She had to meet this challenge in a manner that would earn his respect. She too, leaned forward, making the reply one for him alone. She raised a finger.
"Your Grace. My curriculum will be, one, to ensure the children can read, write and count. For without that knowledge they will not be able to function in our modern society. Do you not agree?"
He nodded curtly, sitting back. She held up a second finger,
"Two. Once I am satisfied of these basic skills I will wish to observe the children in as many different environments as possible. In order to gauge what they like, how they play, what interests them and to identify any fledgling skills they may have. Does this not seem a pragmatic approach? Rather than forcing on them knowledge of the classics which may prove utterly superfluous?"
Again he nodded. Dorothy thought she detected a change in his expression. He put a hand to his mouth, partially covering it. His frown deepened. She held up a third finger,
"Three. I will tailor the children's education to their skills and their wants. If a child shows an aptitude for art, they will learn draw and paint and sculpt. If they are always to be found in the woods and gardens, they will learn botany and natural history."
She sat back, inviting a response from the Duke. He watched her for a long moment. Her breath quickened. He spoke.
"Can I not provide exactly the same to my own children?" he said softly.
There was a curious burr to his accent that was not English and was not present in the voice of his brother. Dorothy had not encountered it before and could not place it.
"Indeed you could. I am sure that you are an educated man. I am an educated woman and furthermore have been trained in the provision of education to children. It is both a vocation and a skill."
"Nevertheless. I am confident their education will not suffer at my hands. I apologize for your wasted journey. You may, however, remain to rest from your journey. I am sure accommodation can be made for you in the servant's wing."
The Duke stood, terminating the interview. Dorothy also stood, her heart sinking. Daniel looked at his brother with a clenched jaw, anger written across his features. The fair-haired woman now rested her hand on his arm and was whispering to him. At that moment another door was flung open with a crash. Three children came roiling into the room.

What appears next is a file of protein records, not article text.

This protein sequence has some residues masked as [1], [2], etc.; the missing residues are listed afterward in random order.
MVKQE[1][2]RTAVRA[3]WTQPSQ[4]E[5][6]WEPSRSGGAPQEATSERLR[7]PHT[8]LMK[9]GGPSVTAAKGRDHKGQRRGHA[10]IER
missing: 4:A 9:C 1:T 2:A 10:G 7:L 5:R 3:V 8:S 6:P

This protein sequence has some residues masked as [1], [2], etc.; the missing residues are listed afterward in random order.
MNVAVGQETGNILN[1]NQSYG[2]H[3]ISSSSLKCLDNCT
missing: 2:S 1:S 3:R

The eldest was a girl of eight or nine, with long dark hair and her father's sky-blue eyes. A younger boy and girl followed, so alike they could easily have been twins. Both had dark hair but light-brown eyes and delicate button noses. The elder girl shared her father's imposing features. Dorothy wondered if she was seeing the mother's looks in the two younger children.
"Papa! We saw an eagle!" the girl pronounced in triumph.
"Yes, a great big eagle!" the younger boy chimed, his sister close behind.
"Enormous!" she enthused.
Dorothy saw a change flow over the Duke's face. The stone vanished as though it had never been, a smile warmed his face. He scooped the youngest girl effortlessly into his arms.
"An eagle, eh? Well, now that's a rare enough sight in these parts. I saw an albatross once and that would have filled this room from one end of its wings to the other. But, an eagle!"
The girl giggled, stretching out her arms to either side as though trying to visualize the size of bird he had described.
"It was an eagle!" the boy insisted.
"Or maybe a falcon," the eldest said, hauling a thick tome from a shelf and bringing it to her father, leafing through the pages with the practiced ease of one familiar with this particular work.
"Children," said the fair-haired woman sternly, "you have been told about barging into your father's study."
The children ignored her, remaining clustered around their father. The eldest girl caught sight of Dorothy and stopped her page turning.
"Who's this, Papa?" she asked, boldly.
Before the Duke could answer, Dorothy addressed herself directly to the child. "My name is Dorothy Skeffington. And I am here to discuss the possibility of becoming your governess."
"Governess! We don't need one!" the girl protested.
"What's a govness?" the boy asked.
The Duke, ruffled the boy's hair and put his youngest daughter down.
"It is a position this household does not require," he said, one hand on each of his youngest children's shoulders. The boy took a firm grip of his father's leg, looking at Dorothy with big eyes.
She knelt in front of them, smiling and looking at each in turn. "Yes, which is a shame because I am quite good at recognizing eagles. And sparrowhawks. And kestrels. In fact birds are my particular forte."
She made a hollow shape with her hands and proceeded to blow through her fingers, moving them swiftly to alter the sound. The children's eyes widened and their mouths fell open as Dorothy went through the repertoire of bird song she had learned from her father when she was younger than they were.
"I also know how to talk to bees. How to listen to trees. And, how to build dens in the woods." She made a regretful face and stood, straightening her skirts and then clasping her hands in front of her. "But as you said, Julianna?" the eldest girl nodded. "Julianna, as you said. You don't need a governess."
The other two, Alexander and Amy were now looking up at their father imploringly. Even Julianna seemed intrigued. The Duke was watching her with an appraising look. She returned his stare openly and with dignity, hiding her racing heart.
"Very well. I will consider further. You may stay for a trial period of a week."